France is maneuvering towards a “Third Pole”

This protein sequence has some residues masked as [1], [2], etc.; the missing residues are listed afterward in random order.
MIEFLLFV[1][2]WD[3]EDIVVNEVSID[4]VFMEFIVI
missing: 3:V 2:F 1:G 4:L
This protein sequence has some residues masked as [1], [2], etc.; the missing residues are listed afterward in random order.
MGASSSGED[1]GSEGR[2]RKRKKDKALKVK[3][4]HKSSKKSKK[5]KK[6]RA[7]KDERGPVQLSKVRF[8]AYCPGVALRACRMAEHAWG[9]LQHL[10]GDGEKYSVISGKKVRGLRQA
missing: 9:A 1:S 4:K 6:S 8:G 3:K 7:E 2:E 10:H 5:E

Strategic Maneuver Macron’s firm adherence to the notion of European sovereignty clashes with a statement from a French diplomatic source confirming Paris as a reliable ally of Washington. French President Emmanuel Macron’s recent trip to China has sparked considerable controversy. The focal point of the fuss was over his remarks about Europe’s ties with China and the United States. During a speech in Beijing alongside various business leaders and executives of major companies, he stressed the importance of strengthening collaboration with Beijing. He also took the time to redefine the relationship with Washington, clarifying that an alliance with the United States does not imply being a “vassal” or “that we no longer have the right to think for ourselves “. He went on to say that “France is in favor of the status quo in Taiwan” and “supports the one-China policy and the search for a peaceful settlement of the situation”. Macron’s firm adherence to the notion of European sovereignty clashes with a statement from a French diplomatic source that confirms Paris as a reliable ally of Washington. However, the American interpretation of the concept of an “ally”, especially with regard to Taiwan, does not correspond to this idea. Even Washington treats its closest allies obediently, relying on its own interests rather than adhering to the bond that binds allies together. The Gulf Cooperation Council and US Middle Eastern allies are the closest examples that illustrate the US approach to the strategic ally formula. Macron seems to have understood this concept and now manages the American ally using the same perspective, content to repeat speeches without putting them into practice in concrete actions or positions on the ground. The French president’s position on Taiwan is moving away from the alliance that the United States desires. Washington wants its allies to adopt the same positions, especially in specific cases like Taiwan. The United States faces a complicated crisis over how to handle China’s growing influence on the island. President Emmanuel Macron’s remarks mark a significant shift in his stance and a victory for China’s economic and investment diplomacy. Macron, who previously advocated for a resolute attitude towards China, now calls for closer collaboration with China. He stresses that Europe should not intervene in crises that do not concern it, in particular with regard to the Taiwan crisis between China and the United States. He urges European unity and the pursuit of European interests in the face of the Sino-American conflict. He even took the President of the European Commission, Ursula von der Leyen, with him during his visit to China. Macron’s remarks have sparked outrage and concern not only in the United States, but also in Europe, where some European capitals fear that the United States will abandon them in the Ukraine crisis, while everyone recognizes that Europe is unable to defend itself against any Russian military threat that goes beyond Ukraine. This explains why some European politicians call Macron’s statements a “catastrophe” for European foreign policy. Some argue that Europe does not attach the same importance to Taiwan as the United States, while others argue that Ukraine is not as crucial for Washington as it is for Europeans. Therefore, Macron had to be careful and avoid falling into the trap of implicit comparisons, especially with the ongoing conflict in Ukraine and the lack of a political resolution in sight. Macron’s remarks were interpreted by some as France’s aspiration to lead the EU under the banner of “strategic autonomy” and to advocate for Europe to be a “third pole” independent of Washington and Beijing. This corresponds to the German position that emerged during German Chancellor Olaf Scholz’s trip to Beijing, where he also accompanied the leaders of major German companies and advocated “Germany first”. Macron is also trying to hit back at the US stance on the AUKUS alliance with Britain and Australia, as well as the danger of damage to France due to the cancellation of the French submarine deal. with Australia, which Paris called a $40 billion “stab in the back,” as well as costly sales of US gas to its European allies. Macron’s position does not mean that France is cutting ties with the United States, but rather a strategic maneuver. France sees itself in a strong position in the Indian Ocean and Pacific region, where it is the only European country with a military presence, allowing it to support the United States in its power struggle with China. . However, France cannot neglect China as a trading partner, occupying the fifth place on the list of France’s trading partners with a total annual trade volume of about 88 billion dollars. Thus, France seeks to balance these factors in pursuit of a “third pole” future, despite strong opposition within Europe. Many see this as a mistake that would damage transatlantic relations and undermine the progress made since Joe Biden took over the White House, following a period of strained Europe-America relations under his predecessor Donald Trump. By Salem AlKetbi Emirati political scientist and former candidate for the Federal National Council